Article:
The roads are clearing up for the widespread use of electric vehicles globally.

Investments in electric vehicle technology continue to grow and access to the resources needed to build lithium batteries is becoming more streamlined. In the U.S. alone, over $73 billion were invested in battery manufacturing alone, as highlighted in a New York Times Op-Ed about the growing popularity of electric vehicles.

Least to say, we are on the precipice of an electric vehicle gold rush.

From batteries that can power trucks and construction equipment to last-mile electric vehicles used for delivery, companies around the world are working toward a more sustainable future through electric energy.

Let’s take a closer look at three pioneering companies making gains in electric vehicle technology. 

Battery Immersion Cooling: XING Mobility

xing mobility electric racecar with mountain in the backgroundXING Mobility partnered with Japanese automotive aftermarket parts supplier, HKS.

XING Mobility is a Taiwanese company that develops and produces modular electric powertrains and battery systems. The batteries can replace diesel-powered engines for commercial and industrial vehicles, making them more sustainable.

The company's objective is to "empower every and any industrial vehicle to go electric," with a focus on the mining, construction, and agricultural industries.

The XING team is also at the forefront of testing out battery immersion cooling systems, which tackles overheating – a common problem in electric vehicle technology. It works by surrounding battery cells with coolant instead of relying on cooling plates or channels. This way, the company said in a press release, the distribution of heat is more even and efficient at cooling. 

While going green is a top priority for many industries, XING Mobility co-founder and CTO Azizi Tucker found that energy efficiency rose when using XING’s electric drivetrains.

“Typically, gasoline engines or diesel engines may be in the 20-percent range, but that’s only half the story,” he said. “The real difference comes when we look at idle times. Many commercial vehicles can be idling up to 70 percent of the engine’s running time, just burning fuel while they wait. When electric vehicles are idle, power consumption goes down to virtually zero.”

Taking Flight: BETA Technologies

beta aircraft flying
The wings of BETA’s ALIA aircraft resemble the wings of a migrating seabird.

BETA Technologies will be taking flight near you soon.

The Vermont-based company is developing electric vertical take-off and landing (eVTOL or EVA) aircraft for the cargo and logistics market, plus the charging infrastructure needed for recharging the battery. However, in a partnership with Blade Air Mobility, BETA is working to develop aircraft that can serve short-distance commuter and commercial customers as well. 

In February 2023, BETA and Blade Air successfully completed a test flight of the ALIA-250 from Plattsburgh, New York, to White Plains, New York, a distance of about 300 miles.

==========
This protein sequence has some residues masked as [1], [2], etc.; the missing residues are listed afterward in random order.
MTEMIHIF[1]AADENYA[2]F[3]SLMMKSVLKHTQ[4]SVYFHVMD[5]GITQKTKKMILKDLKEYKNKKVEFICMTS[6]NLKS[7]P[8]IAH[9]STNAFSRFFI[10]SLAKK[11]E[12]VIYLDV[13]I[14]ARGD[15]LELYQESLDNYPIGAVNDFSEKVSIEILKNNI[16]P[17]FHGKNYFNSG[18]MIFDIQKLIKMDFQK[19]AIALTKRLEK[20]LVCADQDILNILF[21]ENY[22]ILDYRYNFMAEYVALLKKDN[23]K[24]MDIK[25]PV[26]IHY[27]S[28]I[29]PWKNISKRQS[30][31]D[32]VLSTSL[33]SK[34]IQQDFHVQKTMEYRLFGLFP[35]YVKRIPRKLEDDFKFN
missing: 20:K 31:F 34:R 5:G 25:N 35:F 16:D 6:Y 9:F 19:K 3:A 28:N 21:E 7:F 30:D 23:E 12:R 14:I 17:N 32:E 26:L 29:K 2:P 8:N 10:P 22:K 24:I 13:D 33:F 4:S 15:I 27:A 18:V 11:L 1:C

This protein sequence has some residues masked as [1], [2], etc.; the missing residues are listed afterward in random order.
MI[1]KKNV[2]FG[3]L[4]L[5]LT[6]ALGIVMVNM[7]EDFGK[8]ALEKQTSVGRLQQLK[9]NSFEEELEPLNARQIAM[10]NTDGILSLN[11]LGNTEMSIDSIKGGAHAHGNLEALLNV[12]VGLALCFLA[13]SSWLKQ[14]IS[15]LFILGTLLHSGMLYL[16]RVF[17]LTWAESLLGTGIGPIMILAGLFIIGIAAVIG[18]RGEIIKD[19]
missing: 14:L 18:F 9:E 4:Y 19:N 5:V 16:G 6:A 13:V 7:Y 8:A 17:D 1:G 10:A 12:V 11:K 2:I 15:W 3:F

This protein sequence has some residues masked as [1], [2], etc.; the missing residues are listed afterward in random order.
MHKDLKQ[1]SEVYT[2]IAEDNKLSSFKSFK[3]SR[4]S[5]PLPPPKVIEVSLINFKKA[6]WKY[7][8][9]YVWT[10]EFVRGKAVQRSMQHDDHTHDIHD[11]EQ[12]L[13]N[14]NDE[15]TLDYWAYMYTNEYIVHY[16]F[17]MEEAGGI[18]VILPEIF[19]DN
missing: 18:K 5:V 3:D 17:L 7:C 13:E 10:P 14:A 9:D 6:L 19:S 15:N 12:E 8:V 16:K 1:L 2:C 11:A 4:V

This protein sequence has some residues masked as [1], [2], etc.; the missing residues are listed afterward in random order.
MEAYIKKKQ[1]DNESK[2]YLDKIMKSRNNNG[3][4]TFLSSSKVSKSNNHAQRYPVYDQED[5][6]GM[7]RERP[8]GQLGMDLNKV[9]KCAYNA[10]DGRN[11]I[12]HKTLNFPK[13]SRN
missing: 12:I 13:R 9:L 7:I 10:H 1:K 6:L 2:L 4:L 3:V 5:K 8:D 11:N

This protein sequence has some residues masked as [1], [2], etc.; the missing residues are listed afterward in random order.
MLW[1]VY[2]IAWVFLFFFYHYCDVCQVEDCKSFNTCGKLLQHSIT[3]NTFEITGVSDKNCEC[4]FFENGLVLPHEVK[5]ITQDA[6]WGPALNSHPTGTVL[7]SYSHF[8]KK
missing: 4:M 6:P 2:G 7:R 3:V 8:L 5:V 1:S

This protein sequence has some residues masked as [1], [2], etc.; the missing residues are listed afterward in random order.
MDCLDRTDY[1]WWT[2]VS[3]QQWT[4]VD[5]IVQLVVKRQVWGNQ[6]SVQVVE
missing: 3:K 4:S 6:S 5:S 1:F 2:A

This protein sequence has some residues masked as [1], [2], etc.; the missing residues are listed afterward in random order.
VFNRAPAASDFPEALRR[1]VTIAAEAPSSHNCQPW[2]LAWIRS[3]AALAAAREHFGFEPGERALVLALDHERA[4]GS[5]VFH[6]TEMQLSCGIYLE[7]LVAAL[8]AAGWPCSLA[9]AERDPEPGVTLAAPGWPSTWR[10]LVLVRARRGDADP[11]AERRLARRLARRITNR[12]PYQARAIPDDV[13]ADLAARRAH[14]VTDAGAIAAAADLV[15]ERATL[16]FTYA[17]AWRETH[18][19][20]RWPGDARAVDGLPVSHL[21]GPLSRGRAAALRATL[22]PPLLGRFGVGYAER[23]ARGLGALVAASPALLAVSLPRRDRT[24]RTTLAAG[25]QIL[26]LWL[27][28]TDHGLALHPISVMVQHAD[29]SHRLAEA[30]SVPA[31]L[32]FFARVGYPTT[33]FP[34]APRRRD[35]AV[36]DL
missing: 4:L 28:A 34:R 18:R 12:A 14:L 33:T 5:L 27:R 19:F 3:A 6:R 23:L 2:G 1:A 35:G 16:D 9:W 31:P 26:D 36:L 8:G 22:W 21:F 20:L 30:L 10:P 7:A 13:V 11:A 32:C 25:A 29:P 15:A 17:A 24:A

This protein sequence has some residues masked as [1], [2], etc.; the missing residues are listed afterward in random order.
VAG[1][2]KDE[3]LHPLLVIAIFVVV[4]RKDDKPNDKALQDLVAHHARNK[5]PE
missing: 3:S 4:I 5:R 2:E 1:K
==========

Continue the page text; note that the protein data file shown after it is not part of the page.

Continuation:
The ALIA-250 takes off and lands vertically, much like a helicopter, and transitions to long-range flight like a plane. Electric aircraft like the ALIA have the same environmental advantages as electric vehicles: no pollutants, no combustion engine, and no burning of fossil fuels. Batteries can be charged at solar-powered stations.

The financial advantages of ownership include decreased maintenance and operating costs because electric planes have significantly fewer parts than traditional ones. 

Blade Air is working with BETA toward building a network of dedicated terminals that use passenger-configured ALIA aircraft for routes in the U.S.

Tiny Vehicles, Big Impact: evTS

firefly parking meter vehicle
The FireFly is highly maneuverable in narrow urban spaces.

Tiny vehicles have big advantages in the narrow streets found in cities – especially if they’re battery-ran.

Take the FireFlyESV, a compact three-wheel electric utility vehicle that can easily get through congested streets found in any major city. evTS, the Boston-based developer behind the Firefly, primarily serves government and educational institutions, along with the last-mile delivery market for food and packages.

Since evTS serves a wide range of markets, each utility vehicle can be customized depending on the needs of the customer. 

evTS also offers a “transportation-as-a-service” model that is attractive to government organizations and companies, which can choose to pay a monthly service fee. That fee includes the vehicles, charging stations, electricity, insurance, and regular repair and maintenance costs.

In 2023, the company secured orders for the U.S. Veterans Affairs Hospital in Salisbury, North Carolina. In 2022, FireFly vehicles will be distributed in the U.K. with hopes for European adoption.

Powering the Future of Electric

All these companies (and more!) are leveraging the power of the Onshape cloud-native platform to streamline workflows and create efficient development processes to innovate in electric vehicle technology. 

From touting the sharing and collaboration features to the intuitive PDM (product data management) capabilities, Onshape is becoming the CAD platform of choice for companies seeking to iterate quickly and innovate continuously.

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